Drumming out

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Drumming out is the historical act of being dishonorably dismissed from military service to the sound of a drum. In modern figurative usage, in which the term is sometimes altered to "drub[bing/bed/etc.] out," it may refer to any act of expulsion or dismissal in disgrace.[1]

Satirical cartoon of depicting Napoleon being drummed out
Satirical cartoon representing Napoleon's exile to Elba.

Origin[edit]

One of the earliest recorded references to drumming out occurs in Alexander Pope's Moral Essays, 3rd epistle, 1731–1733: "Chartres was a man infamous for all manner of vices. When he was an ensign in the army, he was drummed out of the regiment for a cheat; he was next banished Brussels, and drummed out of Ghent, on the same account."[2]

It also occurs in a figurative sense in Thomas Amory's 1766 Life of John Buncle: "They ought to be drummed out of society."[3]

American Revolutionary War[edit]

The earliest known discharge of an American soldier for attempted sodomy involved the drumming out of Lieutenant Frederick Gotthold Enslin in March of 1778 during the Revolutionary War. The diary of Lieutenant James McMichael contains a record of the sentence being carried out:

"March 15. — I this morning proceeded to the grand parade, where I was a spectator to the drumming out of Lieut. Enslin of Col. Malcom's regiment. He was first drum'd from right to left of the parade, thence to the left wing of the army; from that to the centre, and lastly transported over the Schuylkill with orders never to be seen in Camp in the future. This shocking scene was performed by all the drums and fifes in the army—the coat of the delinquent was turned wrong side out."[4]

The sentencing order, approved by George Washington, called from Enslin to be drummed out, never to return. [5]

American Civil War[edit]

American Civil War officers drummed out of service might have their heads shaved and their uniforms stripped of insignia and be paraded in front of their comrades. Fellow officers were forbidden to touch the person being dishonorably discharged, but in more than one case after the war had ended, a drummed-out man was found dead after receiving a beating from his former comrades.[6] When someone was being drummed out, the tune "Rogue's March" would be played.[7]

Modern usage[edit]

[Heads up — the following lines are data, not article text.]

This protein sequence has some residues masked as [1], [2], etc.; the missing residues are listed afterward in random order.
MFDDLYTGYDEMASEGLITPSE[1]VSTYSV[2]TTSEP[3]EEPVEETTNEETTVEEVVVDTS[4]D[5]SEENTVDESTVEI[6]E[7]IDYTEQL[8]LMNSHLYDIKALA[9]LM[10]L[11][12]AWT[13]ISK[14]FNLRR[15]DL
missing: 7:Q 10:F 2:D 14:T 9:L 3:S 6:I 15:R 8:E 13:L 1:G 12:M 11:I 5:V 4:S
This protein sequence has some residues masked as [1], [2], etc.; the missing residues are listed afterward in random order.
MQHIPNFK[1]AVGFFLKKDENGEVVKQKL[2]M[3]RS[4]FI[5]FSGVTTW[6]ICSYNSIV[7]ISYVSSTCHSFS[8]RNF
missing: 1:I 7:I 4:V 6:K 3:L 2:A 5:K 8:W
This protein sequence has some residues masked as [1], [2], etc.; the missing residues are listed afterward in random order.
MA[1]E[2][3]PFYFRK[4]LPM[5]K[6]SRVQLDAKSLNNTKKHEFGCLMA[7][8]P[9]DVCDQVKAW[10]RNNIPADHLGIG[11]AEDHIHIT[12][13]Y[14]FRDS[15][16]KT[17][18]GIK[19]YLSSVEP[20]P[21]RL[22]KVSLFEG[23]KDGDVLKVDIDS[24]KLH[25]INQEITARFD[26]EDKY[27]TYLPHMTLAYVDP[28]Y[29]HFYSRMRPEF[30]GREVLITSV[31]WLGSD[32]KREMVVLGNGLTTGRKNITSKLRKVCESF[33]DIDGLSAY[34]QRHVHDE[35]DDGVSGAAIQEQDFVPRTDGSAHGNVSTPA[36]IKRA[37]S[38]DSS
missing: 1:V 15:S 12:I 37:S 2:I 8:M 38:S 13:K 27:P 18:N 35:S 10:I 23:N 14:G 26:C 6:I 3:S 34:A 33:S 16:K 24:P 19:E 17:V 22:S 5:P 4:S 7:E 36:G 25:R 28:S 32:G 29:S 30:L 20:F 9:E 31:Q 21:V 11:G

At the Virginia Military Institute, cadets who are convicted of honor code violations are removed from the school and a formal announcement of the former cadet's offense is given in the morning after the corps is woken by drums.[8] In the past, this ceremony was performed with the dishonored cadet present, with the corps performing an about face as he passes between cadets lining the route to the gates. In recent years, the former cadet has not been present.[8]

Fiction[edit]

The opening to the 1965 NBC series Branded used the ceremony in its opening credits.

In the 1983 film The Lords of Discipline, one of the main characters is dismissed from the fictional Carolina Military Institute in such a ceremony.

In the Married... With Children episode "All-Nite Security Dude," Al is drummed out of his position as school security guard.

References[edit]

  1. ^ "Drum". thefreedictionary.com. Retrieved 2008-09-13. 
  2. ^ The Works of Alexander Pope, Esq: Moral essays. books.google.com. Retrieved 2012-02-16. 
  3. ^ "Drummed out of the army". phrases.org.uk. Retrieved 2008-09-10. 
  4. ^ James McMichael, Pennsylvania Archives (Second Series), William Henry Egle, ed., v.15, Harrisburg, PA: E.K. Meyers, State Printer, 1890. p. 217
  5. ^ "George Washington Drummed Out Soldier for 'Infamous Crime' of Attempted 'Sodomy'". CNS News. 3 January 2011. 
  6. ^ Robert Niepert. "Crimes And Punishments In The Civil War". floridareenactorsonline.cm. Retrieved 2008-09-10. 
  7. ^ "Civil War Harper's Weekly, June 1, 1861". Harper's Weekly. Retrieved 2008-09-11. Drumming out Albany volunteers who refused to take the oath. 
  8. ^ a b Matt Chittum (1997-03-09). "The honor code is 'simple and all-encompassing'". Roanoke Times. Archived from the original on September 9, 2012. 

See also[edit]